– from the preliminary hiatus we had with our hypotenuse
– yours truly getting seriously worried about extricating herself from a boggy section which came over the top of her boots, finally getting out with great difficulty, walking back with relief to a safer area only to find she had dropped the radio, returned to find it, only to sink in the same place again!
12 Members attended a Test Pitting Workshop co-presented by Chrissy and Ian. Chrissy took Members through the contents of the Test Pitting box and circulated a handout covering basic Health and Safety Guidance, a handy flowchart of the entire Test Pitting process, finds handling and labelling and an example of a test Pit drawing, with all of the required elements highlighted. She also emphasised the importance of assigning roles from the outset so that all Members of the team are fully involved over the two days on site. Key amongst these tasks are that of photographer, paperwork recorder, finds recorder and drawer.
Ian ran through the nuts and bolts of the digging process from arrival on site, orientation and tips/reminders re: good practice such as the importance of maintaining straight edges and vertical sections. He also circulated draft Guidance Notes on Test Pitting together with background information handouts covering archaeological activity within the village since the early 19th Century and the historical and archaeological record of the village, as evidenced by the data currently residing in the Norfolk Historic Environment Record (HER). He stressed that these documents are in draft form at the moment and invited feedback on the content.
Yesterday a dozen or so Members attended a very interesting Workshop on the topic of slag! Neil Hall from Nottingham University yomped all the way from the vicinity of Norwich Station with a rucksack full of the stuff! How many of us can remember what it’s like to be young and fit!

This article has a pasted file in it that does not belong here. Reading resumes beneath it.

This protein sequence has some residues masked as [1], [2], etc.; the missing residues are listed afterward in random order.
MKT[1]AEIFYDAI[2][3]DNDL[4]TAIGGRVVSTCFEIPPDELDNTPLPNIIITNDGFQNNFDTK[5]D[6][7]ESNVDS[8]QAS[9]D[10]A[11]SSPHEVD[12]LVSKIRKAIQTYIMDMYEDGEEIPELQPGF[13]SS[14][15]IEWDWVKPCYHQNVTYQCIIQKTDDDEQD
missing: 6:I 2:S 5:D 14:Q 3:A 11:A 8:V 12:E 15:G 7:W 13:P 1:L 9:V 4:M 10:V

Neil took us through the subject in a fair amount of detail, but without overwhelming us with the science, so I think we all came away with a much better understanding of exactly how the stuff is formed, what it looks like and how to go about identifying it in a systematic way. Hopefully a copy of his presentation will be available in due course as I think his basic ID flowchart will be particularly useful.
Getting to handle the various samples of slag from our Caistor trenches was very helpful and we should now be in a better position to suggest the origins of this material when we haul it out of the ground in the future. Chrissy was so taken by the material that she was moved to describe it as “beautiful” which produced few questioning looks from those of us party to the conversation.
Wednesday 2nd March saw a good turnout of Members keen to freshen up their field walking skills after a lengthy hiatus. It is principally thanks to Gwen’s sterling efforts that fieldwalking has risen phoenix like from the ashes. Some of us had already had a reminder of just how important organisation is when there are perhaps eight individuals keen as mustard to tear off across a muddy field with ropes, poles and tapes in hand. Suffice it to say that we had an invigorating morning and the weather was reasonably kind to us.